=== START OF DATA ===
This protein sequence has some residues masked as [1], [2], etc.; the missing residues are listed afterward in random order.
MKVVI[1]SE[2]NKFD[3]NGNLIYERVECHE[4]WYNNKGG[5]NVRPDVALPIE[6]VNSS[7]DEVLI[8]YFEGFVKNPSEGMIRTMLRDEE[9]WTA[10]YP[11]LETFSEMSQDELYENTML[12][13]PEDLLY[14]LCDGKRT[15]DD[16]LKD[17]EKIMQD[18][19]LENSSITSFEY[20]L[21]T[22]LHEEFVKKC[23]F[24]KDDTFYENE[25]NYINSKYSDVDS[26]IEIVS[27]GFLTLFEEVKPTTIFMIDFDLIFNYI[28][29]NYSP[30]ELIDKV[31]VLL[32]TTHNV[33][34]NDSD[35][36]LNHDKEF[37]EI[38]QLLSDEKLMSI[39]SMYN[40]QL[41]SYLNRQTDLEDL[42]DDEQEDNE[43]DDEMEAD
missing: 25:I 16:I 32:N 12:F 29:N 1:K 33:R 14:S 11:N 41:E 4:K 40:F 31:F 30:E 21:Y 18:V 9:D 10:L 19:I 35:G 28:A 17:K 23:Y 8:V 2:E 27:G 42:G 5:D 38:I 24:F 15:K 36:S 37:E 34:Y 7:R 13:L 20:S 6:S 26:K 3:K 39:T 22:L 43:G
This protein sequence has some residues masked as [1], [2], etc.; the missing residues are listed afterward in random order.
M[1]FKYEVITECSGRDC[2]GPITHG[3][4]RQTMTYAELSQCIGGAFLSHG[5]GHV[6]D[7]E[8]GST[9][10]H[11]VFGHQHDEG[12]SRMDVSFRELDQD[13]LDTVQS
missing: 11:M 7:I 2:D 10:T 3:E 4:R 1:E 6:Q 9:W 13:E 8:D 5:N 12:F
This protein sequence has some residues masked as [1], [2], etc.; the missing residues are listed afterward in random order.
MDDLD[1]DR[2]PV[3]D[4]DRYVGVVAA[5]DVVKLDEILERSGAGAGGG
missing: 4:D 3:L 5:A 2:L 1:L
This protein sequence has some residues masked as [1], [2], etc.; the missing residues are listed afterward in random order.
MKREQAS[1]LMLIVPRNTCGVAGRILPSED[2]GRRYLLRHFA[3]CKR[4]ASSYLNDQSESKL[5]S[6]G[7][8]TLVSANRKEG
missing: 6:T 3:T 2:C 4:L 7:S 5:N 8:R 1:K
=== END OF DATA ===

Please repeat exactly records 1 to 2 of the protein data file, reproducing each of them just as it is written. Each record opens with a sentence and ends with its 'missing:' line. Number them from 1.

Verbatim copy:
This protein sequence has some residues masked as [1], [2], etc.; the missing residues are listed afterward in random order.
MKVVI[1]SE[2]NKFD[3]NGNLIYERVECHE[4]WYNNKGG[5]NVRPDVALPIE[6]VNSS[7]DEVLI[8]YFEGFVKNPSEGMIRTMLRDEE[9]WTA[10]YP[11]LETFSEMSQDELYENTML[12][13]PEDLLY[14]LCDGKRT[15]DD[16]LKD[17]EKIMQD[18][19]LENSSITSFEY[20]L[21]T[22]LHEEFVKKC[23]F[24]KDDTFYENE[25]NYINSKYSDVDS[26]IEIVS[27]GFLTLFEEVKPTTIFMIDFDLIFNYI[28][29]NYSP[30]ELIDKV[31]VLL[32]TTHNV[33][34]NDSD[35][36]LNHDKEF[37]EI[38]QLLSDEKLMSI[39]SMYN[40]QL[41]SYLNRQTDLEDL[42]DDEQEDNE[43]DDEMEAD
missing: 25:I 16:I 32:N 12:F 29:N 1:K 33:R 14:S 11:N 41:E 4:K 40:F 31:F 30:E 21:Y 18:V 9:D 10:L 19:I 35:G 28:A 17:K 23:Y 8:V 2:E 27:G 42:G 5:D 38:I 24:F 15:K 36:S 37:E 34:Y 7:R 13:L 20:S 6:S 26:K 3:K 39:T 22:L 43:G
This protein sequence has some residues masked as [1], [2], etc.; the missing residues are listed afterward in random order.
M[1]FKYEVITECSGRDC[2]GPITHG[3][4]RQTMTYAELSQCIGGAFLSHG[5]GHV[6]D[7]E[8]GST[9][10]H[11]VFGHQHDEG[12]SRMDVSFRELDQD[13]LDTVQS
missing: 11:M 7:I 2:D 10:T 3:E 4:R 1:E 6:Q 9:W 13:E 8:D 5:N 12:F